By Senator Catherine Cortez Masto

Congress recently passed a bipartisan budget agreement that addresses many crucial priorities for Nevadan’s.

Yet Congress failed to address the critical issue of empowering federal agencies and state fire departments. Our brave firefighters must have the equipment and financial resources to fight, mitigate and prevent wildfires throughout the country and especially in arid states like Nevada.

Out in the West, our fire seasons are growing longer and longer every year. According to the Great Basin Coordination Center, a collaborative hub between agencies and states to fight wildfires, 1.19 million acres burned throughout Nevada during the 2017 season – 658 wildfires across the state.

Last year, residents in western states saw their lives and livelihoods taken away in the span of minutes as dangerous wildfires raged through communities – destroying homes, burning down businesses, and decimating open-space areas throughout the region. This fire season is just beginning and it comes as drought levels in America are at their highest in four years. Nevada is burning at a record pace – an average 1,761 acres were burned per fire in 2017, crushing the last record average of 1,293 acres set nearly 15 years ago. Our brave firefighters are doing all they can to mitigate the risk of fire dangers, but Washington isn’t doing enough.

I’m fighting in the Senate to pass the Wildfire Disaster Funding Act. This legislation ends the process of “fire borrowing” that currently requires the U.S. Forest Service to take funds from critical areas like fire prevention and apply them to the cost of fighting fires. Agencies like the U.S. Forest Service and the Department of the Interior are forced to take money from prevention and apply it to fighting the fires already happening. We must fund both and allow the U.S. Forest Service and the Department of the Interior the funding flexibility to engage in active management on federal lands to mitigate fires and cleanup the large amounts of fuel that have caused these latest wildfires to be even more destructive. Allowing these agencies, in partnership with our fire departments, to more proactively thin these fuels and arrange for controlled burns during the non-fire season reduces the amount of fuel during fire season and protects lives, property and businesses while also reducing costs.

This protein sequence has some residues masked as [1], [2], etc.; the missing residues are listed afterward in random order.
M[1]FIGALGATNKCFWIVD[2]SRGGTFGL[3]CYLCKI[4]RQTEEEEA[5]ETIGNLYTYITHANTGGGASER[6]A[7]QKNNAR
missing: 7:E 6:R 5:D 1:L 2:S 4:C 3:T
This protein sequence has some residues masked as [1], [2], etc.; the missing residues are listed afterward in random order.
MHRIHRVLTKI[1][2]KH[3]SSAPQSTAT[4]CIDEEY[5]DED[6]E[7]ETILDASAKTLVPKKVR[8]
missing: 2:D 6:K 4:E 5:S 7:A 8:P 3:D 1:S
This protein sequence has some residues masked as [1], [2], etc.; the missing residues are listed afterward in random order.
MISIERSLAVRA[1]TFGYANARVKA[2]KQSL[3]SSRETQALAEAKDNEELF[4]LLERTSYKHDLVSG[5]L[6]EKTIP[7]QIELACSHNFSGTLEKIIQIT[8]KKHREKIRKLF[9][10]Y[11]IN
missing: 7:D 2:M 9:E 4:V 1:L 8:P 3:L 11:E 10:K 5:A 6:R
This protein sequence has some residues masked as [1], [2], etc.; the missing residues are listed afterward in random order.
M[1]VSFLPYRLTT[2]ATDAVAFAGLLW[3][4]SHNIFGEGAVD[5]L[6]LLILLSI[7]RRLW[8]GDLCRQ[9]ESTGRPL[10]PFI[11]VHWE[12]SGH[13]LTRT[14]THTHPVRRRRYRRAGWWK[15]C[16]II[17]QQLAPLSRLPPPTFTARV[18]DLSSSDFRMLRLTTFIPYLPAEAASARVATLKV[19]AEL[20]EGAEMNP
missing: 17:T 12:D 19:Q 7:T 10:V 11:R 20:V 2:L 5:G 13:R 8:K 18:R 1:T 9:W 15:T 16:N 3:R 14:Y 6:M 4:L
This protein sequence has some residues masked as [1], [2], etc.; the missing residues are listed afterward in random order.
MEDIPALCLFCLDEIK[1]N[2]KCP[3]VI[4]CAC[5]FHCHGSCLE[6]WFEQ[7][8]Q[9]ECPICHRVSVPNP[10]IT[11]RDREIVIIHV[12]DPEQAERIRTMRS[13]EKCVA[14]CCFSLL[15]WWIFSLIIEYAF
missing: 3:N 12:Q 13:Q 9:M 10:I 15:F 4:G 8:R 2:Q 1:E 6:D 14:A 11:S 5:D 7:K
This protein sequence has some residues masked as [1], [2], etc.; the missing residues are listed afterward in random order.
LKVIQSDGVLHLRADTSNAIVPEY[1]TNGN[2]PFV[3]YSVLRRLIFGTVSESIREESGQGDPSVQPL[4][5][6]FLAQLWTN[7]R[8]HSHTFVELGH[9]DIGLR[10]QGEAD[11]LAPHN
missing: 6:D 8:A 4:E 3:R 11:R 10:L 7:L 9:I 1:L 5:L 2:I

Recently, I met with the brave men and women of the Reno Fire Department at their newest station. I heard directly from them about the funding and support they need. Every day, these men and women protect lives and ensure that our small businesses and local economies aren’t shuttered due to apocalyptic wildfires. That’s why I’ve co-sponsored the Wildfire Management Technology Advancement Act to ensure firefighters have access to the state-of-the-art technology they need to combat wildfires. They protect lives and livelihoods in cities and in rural communities; defending ranchers and grazing lands for livestock as well as mines and the paychecks of workers who rely on those mines to stay open. The least we can do is make sure they have the support they need. Congress must ensure that Nevada, and every other western state threatened by catastrophic wildfires, has the funds it needs to mitigate wildfire threats and support our brave firefighters.